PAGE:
THE jury is out as to whether Gordon Ramsay’s Bread Street Kitchen – the One New Change venture dubbed “the acceptable face of high street food” – will prove a hit.
“Whatever anyone says about Gordon, he knows what people want and he is incredibly resilient,” said restaurant expert Simon Davis, speaking at last night’s pre-opening party ahead of the venue’s opening next Monday.
“But Cheapside is not a particularly easy location; people tend not to go into the City at the weekend, so it is a bit of a gamble.”
Davis, a former Telegraph and Evening Standard journalist, is the founder of the London Restaurant Festival, which he started with critic Fay Maschler in 2009 to celebrate the fact London’s restaurant scene has gone from “a global laughing stock to something pretty impressive”. Among the 775 participating restaurants in this year’s festival, which runs from 3 to 17 October, are Le Coq d’Argent, 1 Lombard Street and Bonds at the Threadneedle Hotel, which are all offering three-course menus for £25.
Grosvenor Estates, Canary Wharf Plc and the Savoy Hotel are also on board as sponsors of the event, which includes a culinary pub crawl on a Routemaster bus and London’s biggest-ever pub quiz. “Times are tough out there, but there is still a good market for sponsorship,” said Davis. “Despite what they might say at the LibDem conference.”
WITH GLAMOUR model Katie Price and singer Kym Marsh of Hearsay fame on the guest list, there was a solid case for calling the party the Crème de la Crème Ball.
Tamara Ecclestone, the daughter of Formula One tycoon Bernie, and Wayne and Coleen Rooney were also spotted at the event, hosted by ex-Wrexham FC player Ashley Ward and his wife Dawn (bottom left) up in the footballers’ spiritual home of Alderley Edge.
Sponsor for the night was Leo Caplan, the entrepreneur who bought the kitchen-maker Mark Wilkinson out of administration from PwC in 2009, who donated £60,000-worth of cabinetry to the evening’s charity auction in aid of Destination Florida.
LUCIEN Freud immortalised banker Nathaniel Rothschild as the “Man in a Chair”, so perhaps the late artist (right) would have approved of Bank of America Merrill Lynch supporting the most ambitious exhibition of his work for ten years.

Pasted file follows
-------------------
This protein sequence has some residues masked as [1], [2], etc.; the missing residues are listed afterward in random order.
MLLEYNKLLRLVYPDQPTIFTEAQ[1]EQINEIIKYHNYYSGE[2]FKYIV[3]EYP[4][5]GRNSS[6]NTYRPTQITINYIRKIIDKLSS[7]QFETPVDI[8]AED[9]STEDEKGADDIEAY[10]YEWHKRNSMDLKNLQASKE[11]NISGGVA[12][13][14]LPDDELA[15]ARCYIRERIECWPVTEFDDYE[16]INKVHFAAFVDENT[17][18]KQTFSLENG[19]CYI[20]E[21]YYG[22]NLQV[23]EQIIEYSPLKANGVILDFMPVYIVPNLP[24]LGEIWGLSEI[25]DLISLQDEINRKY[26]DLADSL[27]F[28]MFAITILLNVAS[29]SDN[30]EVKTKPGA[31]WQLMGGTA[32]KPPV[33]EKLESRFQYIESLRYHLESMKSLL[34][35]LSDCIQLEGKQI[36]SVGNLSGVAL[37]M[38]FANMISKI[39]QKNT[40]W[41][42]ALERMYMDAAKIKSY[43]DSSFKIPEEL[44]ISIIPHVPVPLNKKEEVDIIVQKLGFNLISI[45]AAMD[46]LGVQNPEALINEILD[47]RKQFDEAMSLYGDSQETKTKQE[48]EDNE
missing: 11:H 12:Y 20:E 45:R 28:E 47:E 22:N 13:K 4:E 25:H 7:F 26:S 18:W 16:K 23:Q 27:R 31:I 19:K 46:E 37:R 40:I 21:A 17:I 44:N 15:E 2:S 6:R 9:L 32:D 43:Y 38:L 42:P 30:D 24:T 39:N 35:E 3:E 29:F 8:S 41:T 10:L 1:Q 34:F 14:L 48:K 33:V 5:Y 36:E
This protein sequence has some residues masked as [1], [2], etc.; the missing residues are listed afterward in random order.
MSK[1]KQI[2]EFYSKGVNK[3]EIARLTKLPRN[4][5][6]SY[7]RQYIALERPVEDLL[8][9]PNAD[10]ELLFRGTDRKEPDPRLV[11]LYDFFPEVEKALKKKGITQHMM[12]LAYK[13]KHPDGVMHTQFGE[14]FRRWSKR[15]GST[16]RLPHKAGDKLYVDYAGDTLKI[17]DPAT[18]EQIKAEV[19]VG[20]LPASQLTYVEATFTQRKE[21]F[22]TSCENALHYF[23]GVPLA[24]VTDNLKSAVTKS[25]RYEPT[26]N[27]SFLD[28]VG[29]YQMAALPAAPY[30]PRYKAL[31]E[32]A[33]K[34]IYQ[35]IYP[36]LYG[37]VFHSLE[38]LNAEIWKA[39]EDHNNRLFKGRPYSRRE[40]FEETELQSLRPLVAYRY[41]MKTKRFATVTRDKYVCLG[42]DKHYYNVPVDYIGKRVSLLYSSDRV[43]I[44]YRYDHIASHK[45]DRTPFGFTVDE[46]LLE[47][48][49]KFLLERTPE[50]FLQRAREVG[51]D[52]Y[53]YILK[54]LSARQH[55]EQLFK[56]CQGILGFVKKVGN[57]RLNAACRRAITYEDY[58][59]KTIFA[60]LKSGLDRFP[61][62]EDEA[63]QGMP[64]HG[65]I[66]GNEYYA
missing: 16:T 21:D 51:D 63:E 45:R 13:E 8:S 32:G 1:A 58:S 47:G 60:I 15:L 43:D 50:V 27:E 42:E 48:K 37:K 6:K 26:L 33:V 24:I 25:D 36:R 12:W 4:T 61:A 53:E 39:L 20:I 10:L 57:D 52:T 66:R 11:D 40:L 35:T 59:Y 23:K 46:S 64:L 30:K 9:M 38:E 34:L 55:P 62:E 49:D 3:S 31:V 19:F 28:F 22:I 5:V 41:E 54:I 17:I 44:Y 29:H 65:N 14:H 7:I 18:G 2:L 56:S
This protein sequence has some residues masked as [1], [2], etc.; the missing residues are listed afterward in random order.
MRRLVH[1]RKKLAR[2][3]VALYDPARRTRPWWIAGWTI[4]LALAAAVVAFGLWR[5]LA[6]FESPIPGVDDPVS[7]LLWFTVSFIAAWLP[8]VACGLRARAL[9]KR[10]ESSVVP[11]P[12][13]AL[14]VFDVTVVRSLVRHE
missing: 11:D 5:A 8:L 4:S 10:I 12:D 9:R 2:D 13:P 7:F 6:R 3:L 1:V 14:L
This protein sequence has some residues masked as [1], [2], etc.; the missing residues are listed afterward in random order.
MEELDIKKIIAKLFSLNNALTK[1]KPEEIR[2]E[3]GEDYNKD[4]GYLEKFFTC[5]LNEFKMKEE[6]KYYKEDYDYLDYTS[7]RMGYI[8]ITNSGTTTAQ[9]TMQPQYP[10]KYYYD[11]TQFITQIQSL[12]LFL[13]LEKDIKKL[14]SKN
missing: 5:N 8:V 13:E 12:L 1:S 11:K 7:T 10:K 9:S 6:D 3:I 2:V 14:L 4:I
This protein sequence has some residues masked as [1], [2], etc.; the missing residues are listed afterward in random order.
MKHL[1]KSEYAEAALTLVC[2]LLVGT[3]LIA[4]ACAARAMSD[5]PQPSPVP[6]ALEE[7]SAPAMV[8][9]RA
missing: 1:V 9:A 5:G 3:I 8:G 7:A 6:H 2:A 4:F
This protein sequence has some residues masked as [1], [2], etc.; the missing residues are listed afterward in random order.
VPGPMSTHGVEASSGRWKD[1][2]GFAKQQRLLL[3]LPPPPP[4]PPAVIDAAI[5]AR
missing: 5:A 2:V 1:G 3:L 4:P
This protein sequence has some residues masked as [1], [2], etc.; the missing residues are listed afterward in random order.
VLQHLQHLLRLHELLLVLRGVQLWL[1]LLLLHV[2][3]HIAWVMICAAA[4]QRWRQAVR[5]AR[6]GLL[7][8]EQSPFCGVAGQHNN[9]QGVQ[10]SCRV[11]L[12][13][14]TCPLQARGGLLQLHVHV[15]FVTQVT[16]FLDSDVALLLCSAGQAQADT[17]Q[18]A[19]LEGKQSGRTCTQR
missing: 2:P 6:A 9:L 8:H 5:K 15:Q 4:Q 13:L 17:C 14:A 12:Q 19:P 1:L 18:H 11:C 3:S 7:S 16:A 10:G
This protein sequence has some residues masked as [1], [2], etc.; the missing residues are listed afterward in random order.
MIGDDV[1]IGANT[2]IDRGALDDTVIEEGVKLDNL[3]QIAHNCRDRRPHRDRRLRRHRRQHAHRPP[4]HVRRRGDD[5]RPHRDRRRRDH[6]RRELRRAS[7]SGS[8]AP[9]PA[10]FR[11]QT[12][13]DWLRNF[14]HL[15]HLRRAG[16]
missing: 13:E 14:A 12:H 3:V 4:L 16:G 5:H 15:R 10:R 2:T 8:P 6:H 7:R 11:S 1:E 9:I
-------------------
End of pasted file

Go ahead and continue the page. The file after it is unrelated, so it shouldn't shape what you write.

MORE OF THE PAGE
“We believe that investing in the arts makes good sense,” said the bank’s head of international communications John McIvor at yesterday’s press breakfast to unveil the collaboration. “Arts projects and cultural organisations such as the National Portrait Gallery are key economic drivers and help to strengthen communities.”
McIvor was joined at the gallery by colleagues Rena de Sisto, global arts and culture executive, and Gwendolyn de Silva, vice-president, global banking and marketing, who saw preview highlights of the 100 paintings, drawings and etchings that are on loan to the NPG from museums and private collections from next February.
ANOTHER DAY, another ceremony for Lord Mayor Michael Bear to preside over at Mansion House – this time, the annual Dragon Awards.
Last night’s awards recognised companies’ social contributions that benefitted not only community organisations but also – through “increased staff morale and reputational benefit”, said the mayor – the businesses themselves.
So it was unfortunate that UBS, which could do with the lift, lost out to Bank of America Merrill Lynch in the education category, despite working to improve the Bridge Academy in Hackney for the last four years.
Representing BofA Merrill Lynch was chief operating officer Rob Everett, who was joined by William Maltby, vice chairman of investment banking at Deutsche Bank; Catherine Usher, head of UK real estate at DLA Piper; Paul Jardine, group chief operating officer of Catlin Holdings; and Deloitte’s UK chairman David Cruickshank.